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LOUISVILLE, KY. (WDRB) -- Louisville Mayor Greg Fischer focused on the future in his annual State of the City address, and called for Kentucky's legislature to help out with two initiatives to aid the city's budget woes.
Fischer touched on three key areas in his State of the City Address Thursday afternoon -- jobs and economic development, city government, and how city leaders are planning for the future. He called for the state legislature to amend Kentucky's constitution to allow cities and counties to impose a sales tax of up to one percent to pay for local projects for a specific period of time, and asked for reform of pension costs that have been taking larger bites out of the city's budget.
Regarding jobs and economic development, the mayor said, "We're particularly focused on attracting higher-paying jobs, jobs that are going to keep our best and brightest people here in Louisville."
He said workers have to have the technical skills to compete in the 21st Century. He mentioned computer coding and sales training programs that have been developed within the last six months.
Fischer said the city and the state are also developing large tracts of land in west Louisville, hoping to attract businesses there.
The city's summer jobs program is another priority.
"You've got to give the kid a chance!" Fischer said.
He also asked local businesses to hire young people for the summer or to make a donation -- $2,500, he said, will sponsor a young person in a summer job. The goal is to hire 800 young people over the summer.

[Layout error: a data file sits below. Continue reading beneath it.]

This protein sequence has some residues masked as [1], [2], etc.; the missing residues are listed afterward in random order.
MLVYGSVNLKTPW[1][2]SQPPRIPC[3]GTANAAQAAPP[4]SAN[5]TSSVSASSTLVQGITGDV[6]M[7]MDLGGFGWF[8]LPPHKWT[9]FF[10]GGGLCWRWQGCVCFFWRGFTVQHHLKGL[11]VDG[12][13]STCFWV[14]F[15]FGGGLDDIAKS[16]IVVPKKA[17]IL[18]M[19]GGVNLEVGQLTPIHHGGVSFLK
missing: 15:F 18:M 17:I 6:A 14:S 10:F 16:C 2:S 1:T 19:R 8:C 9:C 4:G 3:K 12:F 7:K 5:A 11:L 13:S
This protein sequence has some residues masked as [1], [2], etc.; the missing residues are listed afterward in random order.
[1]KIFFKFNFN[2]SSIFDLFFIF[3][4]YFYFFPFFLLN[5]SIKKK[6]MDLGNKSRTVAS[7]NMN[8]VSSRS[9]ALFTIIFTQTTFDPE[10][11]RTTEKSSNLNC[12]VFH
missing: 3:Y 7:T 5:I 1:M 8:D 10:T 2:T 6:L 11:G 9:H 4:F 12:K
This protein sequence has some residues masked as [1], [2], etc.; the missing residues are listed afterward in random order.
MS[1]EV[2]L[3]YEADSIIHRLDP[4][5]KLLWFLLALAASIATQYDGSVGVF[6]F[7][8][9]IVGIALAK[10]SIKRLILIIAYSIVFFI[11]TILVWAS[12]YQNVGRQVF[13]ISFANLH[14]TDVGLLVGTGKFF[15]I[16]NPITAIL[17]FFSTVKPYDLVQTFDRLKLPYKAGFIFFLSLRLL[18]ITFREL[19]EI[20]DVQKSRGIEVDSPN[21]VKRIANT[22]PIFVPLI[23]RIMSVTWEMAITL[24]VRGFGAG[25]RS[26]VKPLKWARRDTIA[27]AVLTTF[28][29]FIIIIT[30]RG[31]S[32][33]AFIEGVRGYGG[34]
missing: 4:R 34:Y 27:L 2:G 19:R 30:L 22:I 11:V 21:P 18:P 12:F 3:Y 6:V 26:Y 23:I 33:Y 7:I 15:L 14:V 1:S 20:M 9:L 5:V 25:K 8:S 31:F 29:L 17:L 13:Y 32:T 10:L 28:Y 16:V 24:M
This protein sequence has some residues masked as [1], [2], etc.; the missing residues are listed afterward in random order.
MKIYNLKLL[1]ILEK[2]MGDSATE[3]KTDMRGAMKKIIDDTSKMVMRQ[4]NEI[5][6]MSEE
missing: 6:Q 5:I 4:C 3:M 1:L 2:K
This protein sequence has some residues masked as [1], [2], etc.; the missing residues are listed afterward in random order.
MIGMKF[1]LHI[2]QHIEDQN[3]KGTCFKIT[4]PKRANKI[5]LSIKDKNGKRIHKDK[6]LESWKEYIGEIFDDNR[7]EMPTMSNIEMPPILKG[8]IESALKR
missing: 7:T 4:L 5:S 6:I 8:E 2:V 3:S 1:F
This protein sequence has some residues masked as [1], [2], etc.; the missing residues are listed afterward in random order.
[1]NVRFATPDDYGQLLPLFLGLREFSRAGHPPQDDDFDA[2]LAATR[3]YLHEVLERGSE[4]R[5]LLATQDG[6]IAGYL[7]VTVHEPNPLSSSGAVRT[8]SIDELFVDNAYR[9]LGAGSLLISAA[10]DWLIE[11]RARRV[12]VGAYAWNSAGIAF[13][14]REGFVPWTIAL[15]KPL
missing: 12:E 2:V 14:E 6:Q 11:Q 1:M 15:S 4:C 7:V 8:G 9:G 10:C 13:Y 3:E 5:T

When it comes to city government, Fischer pointed out that it has reduced unscheduled overtime by about 18 percent, and has placed workers who cannot do their regular jobs because of injuries into lighter duty, allowing them to return to work. That has saved nearly 9,000 lost hours and nearly $125,000 since the program began in August.
The mayor also mentioned his push to reclaim abandoned properties and get them back on the market, and to move as many services to the Internet as quickly as possible. "We want to be easy to do business with," he said, pointing out the introduction of a new mobile app for 311 service requests, online applications to file taxes, get permits, and track crime.
Louisville's website was recently named the best metro website.
Looking ahead, Mayor Fischer said the city's strategic plan is to build around five major objectives -- delivering excellent city services, dealing with budget issues, taking job creation to the next level, investing in people and neighborhoods, and creating plans for a "vibrant future."
Working to achieve those goals, the mayor said, means tackling such projects as establishing at least 1500 new and rehabilitated affordable housing units by 2018, diverting 90 percent of the waste from landfills within 30 years, and increasing recycling by 25 percent in three years.
"I've turned into a city government nerd," the mayor said. "I never thought I would be excited about sewer systems and water supplies, and now I am!"